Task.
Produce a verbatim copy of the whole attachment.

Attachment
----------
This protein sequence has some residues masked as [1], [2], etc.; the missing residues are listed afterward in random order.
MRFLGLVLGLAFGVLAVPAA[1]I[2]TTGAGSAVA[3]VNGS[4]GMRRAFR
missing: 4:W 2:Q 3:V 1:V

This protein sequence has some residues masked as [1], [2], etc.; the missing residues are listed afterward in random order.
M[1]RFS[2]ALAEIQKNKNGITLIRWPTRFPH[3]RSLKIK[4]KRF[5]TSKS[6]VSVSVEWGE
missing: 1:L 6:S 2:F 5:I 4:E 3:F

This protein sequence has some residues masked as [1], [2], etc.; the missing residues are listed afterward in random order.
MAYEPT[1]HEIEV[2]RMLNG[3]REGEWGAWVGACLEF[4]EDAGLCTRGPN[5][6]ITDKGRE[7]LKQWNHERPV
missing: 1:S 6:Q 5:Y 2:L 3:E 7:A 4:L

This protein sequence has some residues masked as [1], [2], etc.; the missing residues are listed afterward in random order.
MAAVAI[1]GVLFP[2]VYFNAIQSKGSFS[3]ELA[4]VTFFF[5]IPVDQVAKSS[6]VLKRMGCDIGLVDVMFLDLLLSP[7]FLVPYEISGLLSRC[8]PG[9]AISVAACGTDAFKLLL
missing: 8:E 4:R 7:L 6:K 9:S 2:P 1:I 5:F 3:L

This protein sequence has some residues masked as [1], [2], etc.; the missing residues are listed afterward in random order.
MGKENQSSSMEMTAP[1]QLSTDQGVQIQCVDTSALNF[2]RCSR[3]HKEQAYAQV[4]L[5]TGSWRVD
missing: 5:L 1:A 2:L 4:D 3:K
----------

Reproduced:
This protein sequence has some residues masked as [1], [2], etc.; the missing residues are listed afterward in random order.
MRFLGLVLGLAFGVLAVPAA[1]I[2]TTGAGSAVA[3]VNGS[4]GMRRAFR
missing: 4:W 2:Q 3:V 1:V

This protein sequence has some residues masked as [1], [2], etc.; the missing residues are listed afterward in random order.
M[1]RFS[2]ALAEIQKNKNGITLIRWPTRFPH[3]RSLKIK[4]KRF[5]TSKS[6]VSVSVEWGE
missing: 1:L 6:S 2:F 5:I 4:E 3:F

This protein sequence has some residues masked as [1], [2], etc.; the missing residues are listed afterward in random order.
MAYEPT[1]HEIEV[2]RMLNG[3]REGEWGAWVGACLEF[4]EDAGLCTRGPN[5][6]ITDKGRE[7]LKQWNHERPV
missing: 1:S 6:Q 5:Y 2:L 3:E 7:A 4:L

This protein sequence has some residues masked as [1], [2], etc.; the missing residues are listed afterward in random order.
MAAVAI[1]GVLFP[2]VYFNAIQSKGSFS[3]ELA[4]VTFFF[5]IPVDQVAKSS[6]VLKRMGCDIGLVDVMFLDLLLSP[7]FLVPYEISGLLSRC[8]PG[9]AISVAACGTDAFKLLL
missing: 8:E 4:R 7:L 6:K 9:S 2:P 1:I 5:F 3:L

This protein sequence has some residues masked as [1], [2], etc.; the missing residues are listed afterward in random order.
MGKENQSSSMEMTAP[1]QLSTDQGVQIQCVDTSALNF[2]RCSR[3]HKEQAYAQV[4]L[5]TGSWRVD
missing: 5:L 1:A 2:L 4:D 3:K